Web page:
Even though using the recorder in the elementary classroom can have music as well as non-music benefits, motivating students to improve recorder technique can be hard thing at times because it requires concentration and practice (Howe & Sloboda, 1991).
With the help of new sources for the recorder’s history state that, at least from the beginning of the 16th century and after that, this instrument was used by 3 classes of people: children, professional musicians, and newbies. Apart from the discussion of Praetorius and Mersenne, Hunt wrote only 3 pages to this instrument between 1600 and 1660: music by anonymous (in Breslau), Antonio Bertali, Johann Heinrich Schmelzer, Heinrich Biber and Jacob van Eyck. One may find another marvelous and interesting article by Peter Van Heyghen, where the author described rarity of the recorder in Italy for the early 17th century.
It is possible to say that in the 18th century, recorder varied from soprano to bass. After being almost unused for more than hundred years, people found that this instrument are quite interesting at the turn of the 20th century. Arnold Dolmetsch (1858-1940) started making recorders in the early 20th century and introduced a full consort at the Haslemere Festival in 1926. After that, recorders started their second life to satisfy the increasing demand for the instrument in music education.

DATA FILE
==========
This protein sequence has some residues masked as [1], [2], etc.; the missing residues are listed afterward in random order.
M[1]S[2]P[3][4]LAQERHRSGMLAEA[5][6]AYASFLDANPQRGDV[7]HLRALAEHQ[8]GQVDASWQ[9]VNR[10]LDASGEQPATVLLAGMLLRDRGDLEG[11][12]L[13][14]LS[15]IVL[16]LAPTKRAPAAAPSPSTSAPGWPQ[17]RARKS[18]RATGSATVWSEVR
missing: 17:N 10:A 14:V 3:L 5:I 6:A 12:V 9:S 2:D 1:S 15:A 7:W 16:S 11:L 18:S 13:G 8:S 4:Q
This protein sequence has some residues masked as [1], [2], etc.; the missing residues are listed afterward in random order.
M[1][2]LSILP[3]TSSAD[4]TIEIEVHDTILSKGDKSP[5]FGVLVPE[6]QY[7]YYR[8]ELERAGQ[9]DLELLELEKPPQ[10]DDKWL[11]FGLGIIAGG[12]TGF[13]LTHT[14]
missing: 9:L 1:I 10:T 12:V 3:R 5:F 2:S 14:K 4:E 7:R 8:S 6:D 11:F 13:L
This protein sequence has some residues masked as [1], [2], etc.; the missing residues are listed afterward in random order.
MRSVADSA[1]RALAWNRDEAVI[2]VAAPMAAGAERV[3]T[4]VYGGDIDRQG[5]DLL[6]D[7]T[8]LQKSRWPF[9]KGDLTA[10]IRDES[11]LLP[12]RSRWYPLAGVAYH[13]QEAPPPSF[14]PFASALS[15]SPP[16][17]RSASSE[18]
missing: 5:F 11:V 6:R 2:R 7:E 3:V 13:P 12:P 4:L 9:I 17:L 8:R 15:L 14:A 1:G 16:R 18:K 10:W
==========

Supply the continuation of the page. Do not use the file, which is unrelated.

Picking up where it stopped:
It seems that most schools bought recorders in large numbers, thus allowing students not to spend a lot of money on them. This makes that all students uses the same type of instrument, that is easier to teach and makes a better sound.
4th grade students are usually physically able to cover all the holes on the recorder. They are still curious and pioneer, but grown-up and responsible enough for a thorough learning experience. Some pedagogues find it important to schedule recorder study as a finite unit of 4 to 6 weeks. We feel the process is more beneficial and enjoyable if it is woven into the fabric of the curriculum over a big period of time, as one more vehicle for musical exploration and expression. Frankly speaking, the instrument which makes the greatest potential and musicality is the recorder. But they are not identical! Fingerings and intonation are various basing on if you have English Baroque instruments or German instruments. We use, and the majority of American teachers use, the first one. Some recorders come with both fingering charts, making it easier for students to know which fingerings to use.
It is essential to speak about accessories such as thumb rests and neck straps. Such things are not essential, yet welcome when used properly. Furthermore, there is a possibility to adapt to the learner's physical abilities every single hole in a recorder.
Stcharlesbloomington.org,. (2015). What is Kodaly Teaching. Retrieved 6 April 2015, from http://www.stcharlesbloomington.org/sites/kgorr/kodaly.html
Vosa.org,. (2015). Developing Music Literacy. Retrieved 6 April 2015, from http://www.vosa.org/paul/sales_folder/manins_art.htm